January 21st, 1813
On this day in Savannah, Georgia the "Great Pathfinder" John Charles Frémont was born more than two thousand miles away from the then Mexican Province of California which he would later serve with ignominious distinction as the Golden Bear Republic's inaugural President.
The causal event was the declaration of an independent Republic in Alta California by a group of American settlers in Sonoma. At the outset of this so-called "Bear Flag Revolt" he was hand picked by the US President and Secretary of State who provided him with verbal orders to conceal their direct involvement in the Revolt. It was a poor choice, because they believed him to be a suitably daring officer when in fact he would be better described as "over-bold". Worse, it was mistake because, Frémont was a maverick, a loose cannon who could not be trusted to operate at arms length under any form of meaningful control.
Appointed lieutenant colonel he formed the grandiose-sounding California Battalion from his survey crew and also local volunteers. It was partly a bluff to fool Mexico into overestimating the size of his forces, but it was also a de facto self-appointment as theatre commander and liberator.
Insofar as he could be said to follow the instruction of others, Frémont then broadly adhered to the orders of Commodore Robert F. Stockton by leading a military expedition of three hundred men in the capture of Santa Barbara. A few days later he led his men southeast toward Los Angeles, accepting the surrender of the leader Andres Pico.
Unknown to Frémont and the Bear Flag supporters, war had already been formally declared but the news did not reach California until early July. Ironically the name of the frigate carrying the declaration was the USS Savannah which shared the name of the town of Frémont's birth in Georgia. Already over-zealous, the coincidence fired the imagination of the young officer who know decided he was the de jure leader of the the Bear Flag supporters.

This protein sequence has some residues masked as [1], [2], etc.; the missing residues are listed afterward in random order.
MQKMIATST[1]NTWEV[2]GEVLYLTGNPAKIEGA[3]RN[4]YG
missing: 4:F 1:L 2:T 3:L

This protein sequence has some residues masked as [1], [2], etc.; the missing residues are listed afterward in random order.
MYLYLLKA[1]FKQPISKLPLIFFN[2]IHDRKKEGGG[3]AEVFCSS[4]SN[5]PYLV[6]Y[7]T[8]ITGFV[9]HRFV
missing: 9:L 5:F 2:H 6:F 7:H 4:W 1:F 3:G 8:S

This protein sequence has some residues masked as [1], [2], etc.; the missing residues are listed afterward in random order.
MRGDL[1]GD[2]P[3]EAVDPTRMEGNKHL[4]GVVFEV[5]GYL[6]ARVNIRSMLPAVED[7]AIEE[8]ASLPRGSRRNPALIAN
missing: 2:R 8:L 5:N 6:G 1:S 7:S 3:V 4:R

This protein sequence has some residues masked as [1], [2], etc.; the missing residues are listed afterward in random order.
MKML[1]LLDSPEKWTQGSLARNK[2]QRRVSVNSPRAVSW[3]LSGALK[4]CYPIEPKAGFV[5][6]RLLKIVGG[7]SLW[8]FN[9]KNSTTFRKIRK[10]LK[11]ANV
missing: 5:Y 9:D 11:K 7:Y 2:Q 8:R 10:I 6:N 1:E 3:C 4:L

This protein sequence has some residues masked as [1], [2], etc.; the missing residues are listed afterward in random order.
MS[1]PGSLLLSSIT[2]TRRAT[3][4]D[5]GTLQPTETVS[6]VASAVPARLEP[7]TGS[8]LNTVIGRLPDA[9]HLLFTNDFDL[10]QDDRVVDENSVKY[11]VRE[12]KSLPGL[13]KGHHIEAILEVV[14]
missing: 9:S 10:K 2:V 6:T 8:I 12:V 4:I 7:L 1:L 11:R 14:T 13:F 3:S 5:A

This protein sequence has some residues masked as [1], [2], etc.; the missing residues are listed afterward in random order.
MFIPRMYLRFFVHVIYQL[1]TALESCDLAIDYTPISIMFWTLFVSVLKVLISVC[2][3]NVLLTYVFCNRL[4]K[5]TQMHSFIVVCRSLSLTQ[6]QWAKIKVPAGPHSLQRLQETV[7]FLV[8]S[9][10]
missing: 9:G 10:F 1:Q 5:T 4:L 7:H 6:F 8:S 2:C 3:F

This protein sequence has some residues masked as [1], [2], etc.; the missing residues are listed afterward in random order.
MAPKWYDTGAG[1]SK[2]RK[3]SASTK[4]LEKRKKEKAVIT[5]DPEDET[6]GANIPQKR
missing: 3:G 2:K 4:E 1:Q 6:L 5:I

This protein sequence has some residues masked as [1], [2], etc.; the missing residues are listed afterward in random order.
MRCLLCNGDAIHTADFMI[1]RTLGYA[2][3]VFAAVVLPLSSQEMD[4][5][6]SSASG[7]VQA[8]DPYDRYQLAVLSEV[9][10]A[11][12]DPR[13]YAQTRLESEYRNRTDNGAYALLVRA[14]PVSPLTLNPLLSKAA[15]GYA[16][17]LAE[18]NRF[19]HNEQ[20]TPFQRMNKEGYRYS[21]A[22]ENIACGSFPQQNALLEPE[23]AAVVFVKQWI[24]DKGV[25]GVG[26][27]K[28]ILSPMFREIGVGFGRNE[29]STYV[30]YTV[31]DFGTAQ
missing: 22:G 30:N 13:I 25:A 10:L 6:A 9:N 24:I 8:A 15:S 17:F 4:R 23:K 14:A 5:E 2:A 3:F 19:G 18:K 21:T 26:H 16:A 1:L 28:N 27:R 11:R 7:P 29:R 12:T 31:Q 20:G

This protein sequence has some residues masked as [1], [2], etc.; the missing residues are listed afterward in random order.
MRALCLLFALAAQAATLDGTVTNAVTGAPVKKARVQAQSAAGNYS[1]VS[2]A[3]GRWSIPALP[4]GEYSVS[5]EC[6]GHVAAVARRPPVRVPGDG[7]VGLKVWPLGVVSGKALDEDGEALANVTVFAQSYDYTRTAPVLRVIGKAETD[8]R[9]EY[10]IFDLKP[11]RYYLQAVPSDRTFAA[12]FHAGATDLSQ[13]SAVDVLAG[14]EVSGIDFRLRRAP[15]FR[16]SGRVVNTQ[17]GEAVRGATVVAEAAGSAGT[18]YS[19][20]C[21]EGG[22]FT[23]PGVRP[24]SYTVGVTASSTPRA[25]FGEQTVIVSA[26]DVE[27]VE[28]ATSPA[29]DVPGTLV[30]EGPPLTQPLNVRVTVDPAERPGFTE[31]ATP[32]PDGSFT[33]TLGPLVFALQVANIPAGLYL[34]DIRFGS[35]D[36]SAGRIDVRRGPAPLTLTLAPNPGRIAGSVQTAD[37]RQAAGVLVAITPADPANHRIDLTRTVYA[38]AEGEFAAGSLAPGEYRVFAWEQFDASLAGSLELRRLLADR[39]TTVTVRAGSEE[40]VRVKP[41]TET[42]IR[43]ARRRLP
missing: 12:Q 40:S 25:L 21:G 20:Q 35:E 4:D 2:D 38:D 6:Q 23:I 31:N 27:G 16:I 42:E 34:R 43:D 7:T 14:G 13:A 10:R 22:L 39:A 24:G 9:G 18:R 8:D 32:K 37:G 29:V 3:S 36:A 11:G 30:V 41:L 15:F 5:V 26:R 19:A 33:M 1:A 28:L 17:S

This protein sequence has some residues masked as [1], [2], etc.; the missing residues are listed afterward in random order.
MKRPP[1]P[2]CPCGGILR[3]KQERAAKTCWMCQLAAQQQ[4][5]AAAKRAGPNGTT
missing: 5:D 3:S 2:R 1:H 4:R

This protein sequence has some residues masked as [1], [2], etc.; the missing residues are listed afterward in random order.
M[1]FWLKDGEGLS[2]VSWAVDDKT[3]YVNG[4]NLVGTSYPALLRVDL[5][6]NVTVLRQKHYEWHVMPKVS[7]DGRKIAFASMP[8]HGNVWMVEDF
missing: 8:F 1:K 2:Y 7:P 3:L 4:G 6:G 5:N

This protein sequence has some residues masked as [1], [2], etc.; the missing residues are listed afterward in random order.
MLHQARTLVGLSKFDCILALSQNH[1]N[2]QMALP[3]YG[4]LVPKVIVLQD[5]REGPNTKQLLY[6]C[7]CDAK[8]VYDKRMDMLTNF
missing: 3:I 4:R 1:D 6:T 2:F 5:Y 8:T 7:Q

Meanwhile his window of opportunity was beginning to shut. U.S. Army Brig. Gen. Stephen Watts Kearny had orders from the U.S. president and secretary of war to relieve Fr´mont and serve as governor. Fate played Frémont a hand. Unwilling to withdraw from the south-west, Mexico refused to cede the territory to the United States, instead accepting compensation from Great Britain who then set up an quasi-independent Republic/British protectorate headed by Frémont.
It was a bad choice, because Frémont was a "show-boater" who was temperamentally unfit to govern. Disregarding the advice of the British military attache, he allowed himself to be provoked by events stage managed in southern Texas which provided the US with a fresh pretext for intervention. It would be his successor, and former Commander, Robert F. Stockton who would have to fend off the United States' second and more determined attempt to seize the territory.
Historians portray Frémont as controversial, impetuous, and contradictory. Some scholars regard him as a military hero of significant accomplishment, while others view him as a failure who repeatedly defeated his own best purposes. The keys to Frémont's character and personality may lie in his illegitimate birth, ambitious drive for success, self-justification, and passive-aggressive behavior perhaps the three attributes best used to describe the new nation that he had founded.